Bureaucracy vs. Holacracy

As an MBA student and a close observer to general market dynamics, I can categorize the types of business changes under three main groups: 1) Episodic, 2) Continuous and 3) Disruptive (Daft 2013), with the third one being substantially critical due to its direct ties with immediate and sudden changes in market constraints, that would severely impact any business that is not well equipped for radical changes. That said, companies that are yet heavy dependent on strict bureaucracy as an internal governing system, will have a very tough time in merely surviving the growing magnitude of competitive rivalry.

Employing large number of officials in order to strictly and carefully follow the roles is a guaranteed recipe for failure. Now it might work in limited government sectors and non-profit organizations, but definitely it will not function for companies that operate on profit and loss basis. And in line with that, I can bring a very relevant example from the large pharmaceutical company, Pfizer, that exponentially inflated in terms of human resources over the course of successive mergers and acquisitions, leading to excessive increase in managerial hierarchies, and significant drop in delivering new drugs, despite the fact that R&D budgets were tripled.As a result, pharmaceutical companies are now adopting a different concept, that is based on small biotechnology setups (Daft 2013).

While speaking of companies that successfully managed to overcome bureaucracy, then Chrysler (under its flagship are both Jeep and Dodge) stands out like a very good example. Where from a company that filed for its bankruptcy and participated in the bailout program from the US government back in 2009, it miraculously turned into a profitable one in only two years after repaying its financial obligations fully to the US government. And the credit behind that success goes to the genius CEO of FCA (Fiat Chrysler Automobiles) Mr. Sergio Marchionne. So what he did was remarkably brilliant, while in the same time quite simple in principle. Where he believed in the flat organizational structure, and for that he put all of his power to fight centralization of decisions along with bureaucracy, to end up with a new setup where 25 of senior Chrysler executives are reporting to him directly, that enabled him to drastically make quicker and better decisions compared to previous failing structure that used to take weeks or even months. However, that didn’t happen without losses for some and gains for others. Where for those who resisted the change and fought to keep the company as it is, were shown the door. While others who expressed eagerness, got promoted and become official members of the new management team (Daft 2013).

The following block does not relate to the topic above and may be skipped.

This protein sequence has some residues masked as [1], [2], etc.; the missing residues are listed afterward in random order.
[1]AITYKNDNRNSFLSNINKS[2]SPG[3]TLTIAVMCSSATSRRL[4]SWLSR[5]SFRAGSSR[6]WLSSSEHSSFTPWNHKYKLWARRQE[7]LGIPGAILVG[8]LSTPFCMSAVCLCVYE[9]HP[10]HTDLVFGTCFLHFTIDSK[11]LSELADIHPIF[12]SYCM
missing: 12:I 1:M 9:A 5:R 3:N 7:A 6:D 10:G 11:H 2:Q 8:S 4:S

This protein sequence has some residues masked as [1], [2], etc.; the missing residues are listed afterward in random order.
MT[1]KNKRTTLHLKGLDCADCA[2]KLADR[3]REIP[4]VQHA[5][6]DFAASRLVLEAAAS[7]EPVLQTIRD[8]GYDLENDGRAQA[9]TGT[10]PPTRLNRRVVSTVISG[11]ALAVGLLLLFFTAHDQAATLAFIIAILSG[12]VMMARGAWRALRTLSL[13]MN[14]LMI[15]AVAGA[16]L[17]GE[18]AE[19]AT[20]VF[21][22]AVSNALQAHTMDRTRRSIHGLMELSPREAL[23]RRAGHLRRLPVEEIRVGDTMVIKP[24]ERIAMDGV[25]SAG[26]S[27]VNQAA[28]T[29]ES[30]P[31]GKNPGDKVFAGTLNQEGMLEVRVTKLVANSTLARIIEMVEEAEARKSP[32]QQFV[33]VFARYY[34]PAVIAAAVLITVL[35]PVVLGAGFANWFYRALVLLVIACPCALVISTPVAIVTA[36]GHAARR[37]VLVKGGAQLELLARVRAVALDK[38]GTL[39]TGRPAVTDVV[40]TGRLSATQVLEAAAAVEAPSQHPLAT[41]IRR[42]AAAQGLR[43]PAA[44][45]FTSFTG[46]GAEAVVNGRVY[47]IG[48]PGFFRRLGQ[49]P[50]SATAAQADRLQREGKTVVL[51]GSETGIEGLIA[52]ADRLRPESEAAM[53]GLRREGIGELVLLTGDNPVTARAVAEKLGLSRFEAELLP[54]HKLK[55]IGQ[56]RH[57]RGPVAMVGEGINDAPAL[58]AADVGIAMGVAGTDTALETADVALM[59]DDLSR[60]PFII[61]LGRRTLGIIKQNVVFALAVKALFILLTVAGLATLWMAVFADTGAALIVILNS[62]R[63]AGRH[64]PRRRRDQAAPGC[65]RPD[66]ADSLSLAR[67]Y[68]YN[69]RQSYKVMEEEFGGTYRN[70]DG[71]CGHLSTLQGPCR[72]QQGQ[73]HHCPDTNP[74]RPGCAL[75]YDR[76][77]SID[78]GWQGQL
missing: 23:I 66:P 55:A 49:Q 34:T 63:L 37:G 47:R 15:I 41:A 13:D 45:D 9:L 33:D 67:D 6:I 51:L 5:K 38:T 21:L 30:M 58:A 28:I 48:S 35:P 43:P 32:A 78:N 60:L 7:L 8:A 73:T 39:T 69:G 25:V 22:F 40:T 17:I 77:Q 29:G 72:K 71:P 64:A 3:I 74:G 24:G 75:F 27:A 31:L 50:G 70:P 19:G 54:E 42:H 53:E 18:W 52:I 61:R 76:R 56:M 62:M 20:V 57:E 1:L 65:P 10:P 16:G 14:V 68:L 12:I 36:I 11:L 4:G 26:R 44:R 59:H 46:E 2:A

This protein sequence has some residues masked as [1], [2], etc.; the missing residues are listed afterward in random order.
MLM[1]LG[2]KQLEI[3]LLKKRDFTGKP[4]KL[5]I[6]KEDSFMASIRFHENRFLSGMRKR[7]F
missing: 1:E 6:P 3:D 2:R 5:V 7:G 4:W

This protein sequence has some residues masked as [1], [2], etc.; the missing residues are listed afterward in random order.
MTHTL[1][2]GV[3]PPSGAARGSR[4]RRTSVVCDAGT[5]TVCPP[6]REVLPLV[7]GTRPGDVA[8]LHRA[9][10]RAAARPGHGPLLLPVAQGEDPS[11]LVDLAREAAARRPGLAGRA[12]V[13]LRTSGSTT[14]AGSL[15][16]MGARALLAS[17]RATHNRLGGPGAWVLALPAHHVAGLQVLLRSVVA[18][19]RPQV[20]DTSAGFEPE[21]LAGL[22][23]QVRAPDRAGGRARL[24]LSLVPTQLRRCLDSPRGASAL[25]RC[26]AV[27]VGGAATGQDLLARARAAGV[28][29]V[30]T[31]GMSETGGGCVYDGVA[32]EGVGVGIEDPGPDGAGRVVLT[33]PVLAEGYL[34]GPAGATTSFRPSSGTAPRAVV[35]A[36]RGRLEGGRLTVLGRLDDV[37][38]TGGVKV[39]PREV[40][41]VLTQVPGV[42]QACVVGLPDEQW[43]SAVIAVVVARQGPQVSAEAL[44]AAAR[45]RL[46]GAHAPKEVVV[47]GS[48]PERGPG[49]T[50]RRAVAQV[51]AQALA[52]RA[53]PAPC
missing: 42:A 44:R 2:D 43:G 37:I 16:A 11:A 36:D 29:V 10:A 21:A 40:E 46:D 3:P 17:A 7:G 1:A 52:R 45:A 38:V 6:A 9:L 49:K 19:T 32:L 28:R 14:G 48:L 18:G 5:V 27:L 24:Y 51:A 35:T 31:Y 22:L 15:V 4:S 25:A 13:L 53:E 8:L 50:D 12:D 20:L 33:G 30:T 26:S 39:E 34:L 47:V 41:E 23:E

Alternatives:

Since ultimate organic or mechanistic structures are going to be accompanied with several side effects, a number of alternative setups have been proposed which happen to be based on a hybrid concept, in order to get the best out of both. In line with that, I thought to briefly refer to this study published by Washington Post, which explains the possibility of operating in a hybrid operational spectrum, between holacracy and bureaucracy, through which higher levels of freedom is given to certain volume of employees, while greater level of control is being imposed on others (Washington Post 2015), which relatively sounds like a reasonable and practical blend.

References:

Daft, R. L., (2013) ‘Organization Theory and Design’. 11th edition. Mason. OH: Cengage Learning.

Washington Post (2015), ‘How to build a great company by blending bureaucracy and holacracy’. Available online from: https://www.washingtonpost.com/news/innovations/wp/2015/09/03/how-to-build-a-great-company-by-blending-bureaucracy-and-holacracy/ [Accessed on November 21st 2016].

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